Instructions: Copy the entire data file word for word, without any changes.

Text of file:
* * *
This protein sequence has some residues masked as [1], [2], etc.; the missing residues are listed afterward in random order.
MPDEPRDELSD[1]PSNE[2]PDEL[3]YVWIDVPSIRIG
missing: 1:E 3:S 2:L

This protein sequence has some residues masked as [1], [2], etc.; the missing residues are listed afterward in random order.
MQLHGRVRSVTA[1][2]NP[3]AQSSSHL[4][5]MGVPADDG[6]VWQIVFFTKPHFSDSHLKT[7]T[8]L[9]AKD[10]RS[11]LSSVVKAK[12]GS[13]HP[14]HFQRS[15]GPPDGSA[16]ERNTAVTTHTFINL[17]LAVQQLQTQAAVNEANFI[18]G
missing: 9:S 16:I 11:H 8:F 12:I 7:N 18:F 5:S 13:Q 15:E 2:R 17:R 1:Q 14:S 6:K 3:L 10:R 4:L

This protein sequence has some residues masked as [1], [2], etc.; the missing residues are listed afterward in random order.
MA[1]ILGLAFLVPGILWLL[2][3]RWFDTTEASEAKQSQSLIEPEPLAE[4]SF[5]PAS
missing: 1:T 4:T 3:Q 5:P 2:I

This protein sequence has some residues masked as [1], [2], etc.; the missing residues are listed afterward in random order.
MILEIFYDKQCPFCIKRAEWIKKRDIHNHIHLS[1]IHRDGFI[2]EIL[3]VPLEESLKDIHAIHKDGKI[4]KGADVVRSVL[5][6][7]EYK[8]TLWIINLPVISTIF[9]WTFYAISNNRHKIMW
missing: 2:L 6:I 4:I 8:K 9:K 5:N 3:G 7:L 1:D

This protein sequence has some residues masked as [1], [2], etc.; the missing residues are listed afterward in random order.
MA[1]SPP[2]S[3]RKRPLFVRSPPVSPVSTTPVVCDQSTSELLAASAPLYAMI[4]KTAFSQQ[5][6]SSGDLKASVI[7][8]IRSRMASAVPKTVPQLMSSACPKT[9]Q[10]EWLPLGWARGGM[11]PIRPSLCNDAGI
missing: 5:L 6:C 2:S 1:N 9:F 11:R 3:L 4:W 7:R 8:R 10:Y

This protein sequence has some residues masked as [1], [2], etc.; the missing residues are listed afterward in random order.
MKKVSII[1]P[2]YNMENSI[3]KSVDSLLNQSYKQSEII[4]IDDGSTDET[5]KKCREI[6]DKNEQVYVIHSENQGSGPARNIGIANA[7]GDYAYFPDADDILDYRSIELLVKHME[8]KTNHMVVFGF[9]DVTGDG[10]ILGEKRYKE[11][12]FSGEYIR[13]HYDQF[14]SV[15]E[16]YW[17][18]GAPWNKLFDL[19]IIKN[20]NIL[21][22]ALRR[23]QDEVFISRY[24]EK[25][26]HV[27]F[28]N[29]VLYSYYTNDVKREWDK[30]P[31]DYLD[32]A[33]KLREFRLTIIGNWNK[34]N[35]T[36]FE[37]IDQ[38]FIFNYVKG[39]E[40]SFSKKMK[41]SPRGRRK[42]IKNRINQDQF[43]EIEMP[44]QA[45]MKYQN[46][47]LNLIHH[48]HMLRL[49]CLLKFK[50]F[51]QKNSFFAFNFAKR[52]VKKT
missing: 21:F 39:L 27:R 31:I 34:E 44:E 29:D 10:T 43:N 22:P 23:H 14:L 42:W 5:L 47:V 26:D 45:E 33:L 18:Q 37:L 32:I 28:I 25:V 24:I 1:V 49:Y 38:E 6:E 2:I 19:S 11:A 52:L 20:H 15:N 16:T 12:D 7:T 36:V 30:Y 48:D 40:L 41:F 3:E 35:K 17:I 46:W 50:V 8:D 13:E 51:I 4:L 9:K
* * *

This protein sequence has some residues masked as [1], [2], etc.; the missing residues are listed afterward in random order.
MPDEPRDELSD[1]PSNE[2]PDEL[3]YVWIDVPSIRIG
missing: 1:E 3:S 2:L

This protein sequence has some residues masked as [1], [2], etc.; the missing residues are listed afterward in random order.
MQLHGRVRSVTA[1][2]NP[3]AQSSSHL[4][5]MGVPADDG[6]VWQIVFFTKPHFSDSHLKT[7]T[8]L[9]AKD[10]RS[11]LSSVVKAK[12]GS[13]HP[14]HFQRS[15]GPPDGSA[16]ERNTAVTTHTFINL[17]LAVQQLQTQAAVNEANFI[18]G
missing: 9:S 16:I 11:H 8:F 12:I 7:N 18:F 5:S 13:Q 15:E 2:R 17:R 1:Q 14:S 6:K 3:L 10:R 4:L

This protein sequence has some residues masked as [1], [2], etc.; the missing residues are listed afterward in random order.
MA[1]ILGLAFLVPGILWLL[2][3]RWFDTTEASEAKQSQSLIEPEPLAE[4]SF[5]PAS
missing: 1:T 4:T 3:Q 5:P 2:I

This protein sequence has some residues masked as [1], [2], etc.; the missing residues are listed afterward in random order.
MILEIFYDKQCPFCIKRAEWIKKRDIHNHIHLS[1]IHRDGFI[2]EIL[3]VPLEESLKDIHAIHKDGKI[4]KGADVVRSVL[5][6][7]EYK[8]TLWIINLPVISTIF[9]WTFYAISNNRHKIMW
missing: 2:L 6:I 4:I 8:K 9:K 5:N 3:G 7:L 1:D

This protein sequence has some residues masked as [1], [2], etc.; the missing residues are listed afterward in random order.
MA[1]SPP[2]S[3]RKRPLFVRSPPVSPVSTTPVVCDQSTSELLAASAPLYAMI[4]KTAFSQQ[5][6]SSGDLKASVI[7][8]IRSRMASAVPKTVPQLMSSACPKT[9]Q[10]EWLPLGWARGGM[11]PIRPSLCNDAGI
missing: 5:L 6:C 2:S 1:N 9:F 11:R 3:L 4:W 7:R 8:R 10:Y

This protein sequence has some residues masked as [1], [2], etc.; the missing residues are listed afterward in random order.
MKKVSII[1]P[2]YNMENSI[3]KSVDSLLNQSYKQSEII[4]IDDGSTDET[5]KKCREI[6]DKNEQVYVIHSENQGSGPARNIGIANA[7]GDYAYFPDADDILDYRSIELLVKHME[8]KTNHMVVFGF[9]DVTGDG[10]ILGEKRYKE[11][12]FSGEYIR[13]HYDQF[14]SV[15]E[16]YW[17][18]GAPWNKLFDL[19]IIKN[20]NIL[21][22]ALRR[23]QDEVFISRY[24]EK[25][26]HV[27]F[28]N[29]VLYSYYTNDVKREWDK[30]P[31]DYLD[32]A[33]KLREFRLTIIGNWNK[34]N[35]T[36]FE[37]IDQ[38]FIFNYVKG[39]E[40]SFSKKMK[41]SPRGRRK[42]IKNRINQDQF[43]EIEMP[44]QA[45]MKYQN[46][47]LNLIHH[48]HMLRL[49]CLLKFK[50]F[51]QKNSFFAFNFAKR[52]VKKT
missing: 21:F 39:L 27:R 31:I 34:E 44:E 29:D 10:T 43:N 22:P 23:H 14:L 42:W 5:L 47:V 26:D 45:E 33:L 18:Q 37:L 32:I 28:I 25:V 24:I 1:V 49:Y 38:E 6:E 2:I 19:S 11:A 52:L 20:H 15:N 16:T 12:D 7:T 36:V 30:Y 48:D 40:L 41:F 3:E 35:K 17:I 46:W 50:V 8:D 13:E 51:I 4:L 9:K